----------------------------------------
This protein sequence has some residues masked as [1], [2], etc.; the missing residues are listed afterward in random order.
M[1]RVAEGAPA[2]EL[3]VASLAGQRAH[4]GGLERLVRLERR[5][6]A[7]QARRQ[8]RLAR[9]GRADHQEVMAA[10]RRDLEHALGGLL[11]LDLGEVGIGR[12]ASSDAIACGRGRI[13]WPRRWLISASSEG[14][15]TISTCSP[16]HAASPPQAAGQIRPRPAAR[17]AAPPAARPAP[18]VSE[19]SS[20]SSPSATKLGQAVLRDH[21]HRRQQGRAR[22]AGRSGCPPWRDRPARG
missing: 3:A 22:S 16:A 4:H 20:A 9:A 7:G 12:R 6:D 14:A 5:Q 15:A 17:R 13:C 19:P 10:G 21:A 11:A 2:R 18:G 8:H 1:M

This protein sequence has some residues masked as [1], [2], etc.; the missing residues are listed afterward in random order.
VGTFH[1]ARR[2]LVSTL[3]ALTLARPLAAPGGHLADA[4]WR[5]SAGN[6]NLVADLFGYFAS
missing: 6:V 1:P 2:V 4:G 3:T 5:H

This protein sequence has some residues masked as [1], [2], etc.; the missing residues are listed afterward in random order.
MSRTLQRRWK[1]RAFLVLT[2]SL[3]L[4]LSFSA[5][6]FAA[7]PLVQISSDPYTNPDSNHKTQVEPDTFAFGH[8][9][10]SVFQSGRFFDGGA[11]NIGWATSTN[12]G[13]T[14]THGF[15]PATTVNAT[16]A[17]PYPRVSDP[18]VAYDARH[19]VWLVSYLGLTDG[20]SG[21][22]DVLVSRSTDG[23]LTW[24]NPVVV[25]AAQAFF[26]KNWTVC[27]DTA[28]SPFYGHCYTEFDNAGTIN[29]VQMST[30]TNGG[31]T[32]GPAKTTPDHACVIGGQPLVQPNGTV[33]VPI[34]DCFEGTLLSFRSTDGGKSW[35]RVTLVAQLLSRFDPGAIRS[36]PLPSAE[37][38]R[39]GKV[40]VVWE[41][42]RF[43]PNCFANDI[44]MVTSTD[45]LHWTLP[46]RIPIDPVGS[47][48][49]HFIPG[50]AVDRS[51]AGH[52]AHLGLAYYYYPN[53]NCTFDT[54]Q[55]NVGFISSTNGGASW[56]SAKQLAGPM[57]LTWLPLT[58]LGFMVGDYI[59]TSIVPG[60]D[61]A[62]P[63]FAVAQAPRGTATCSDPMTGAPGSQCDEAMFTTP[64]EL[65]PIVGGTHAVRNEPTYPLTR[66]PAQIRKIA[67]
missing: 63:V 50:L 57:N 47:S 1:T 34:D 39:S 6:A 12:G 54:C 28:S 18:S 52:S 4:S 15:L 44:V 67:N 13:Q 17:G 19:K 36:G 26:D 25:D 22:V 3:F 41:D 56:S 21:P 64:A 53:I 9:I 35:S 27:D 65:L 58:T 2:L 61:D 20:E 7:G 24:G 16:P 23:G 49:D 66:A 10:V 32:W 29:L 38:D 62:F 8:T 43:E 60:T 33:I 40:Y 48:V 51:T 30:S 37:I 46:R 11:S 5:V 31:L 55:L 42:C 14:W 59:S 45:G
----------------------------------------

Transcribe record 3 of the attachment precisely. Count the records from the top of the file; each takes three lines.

This protein sequence has some residues masked as [1], [2], etc.; the missing residues are listed afterward in random order.
MSRTLQRRWK[1]RAFLVLT[2]SL[3]L[4]LSFSA[5][6]FAA[7]PLVQISSDPYTNPDSNHKTQVEPDTFAFGH[8][9][10]SVFQSGRFFDGGA[11]NIGWATSTN[12]G[13]T[14]THGF[15]PATTVNAT[16]A[17]PYPRVSDP[18]VAYDARH[19]VWLVSYLGLTDG[20]SG[21][22]DVLVSRSTDG[23]LTW[24]NPVVV[25]AAQAFF[26]KNWTVC[27]DTA[28]SPFYGHCYTEFDNAGTIN[29]VQMST[30]TNGG[31]T[32]GPAKTTPDHACVIGGQPLVQPNGTV[33]VPI[34]DCFEGTLLSFRSTDGGKSW[35]RVTLVAQLLSRFDPGAIRS[36]PLPSAE[37][38]R[39]GKV[40]VVWE[41][42]RF[43]PNCFANDI[44]MVTSTD[45]LHWTLP[46]RIPIDPVGS[47][48][49]HFIPG[50]AVDRS[51]AGH[52]AHLGLAYYYYPN[53]NCTFDT[54]Q[55]NVGFISSTNGGASW[56]SAKQLAGPM[57]LTWLPLT[58]LGFMVGDYI[59]TSIVPG[60]D[61]A[62]P[63]FAVAQAPRGTATCSDPMTGAPGSQCDEAMFTTP[64]EL[65]PIVGGTHAVRNEPTYPLTR[66]PAQIRKIA[67]
missing: 63:V 50:L 57:N 47:S 1:T 34:D 39:S 6:A 12:G 54:C 28:S 18:S 52:S 4:S 15:L 44:V 67:N 13:Q 17:G 19:K 36:G 26:D 25:D 22:V 3:F 41:D 56:S 21:P 64:A 53:I 9:I 35:S 27:D 65:L 58:T 2:L 61:D 20:E 7:G 24:G 16:P 23:G 49:D 66:A 10:V 32:W 29:L 38:D 62:F 8:T 43:E 60:T 33:I 40:Y 48:V 51:T 30:S 37:I 46:R 11:S 5:V 31:L 55:L 42:C 14:W 59:S 45:G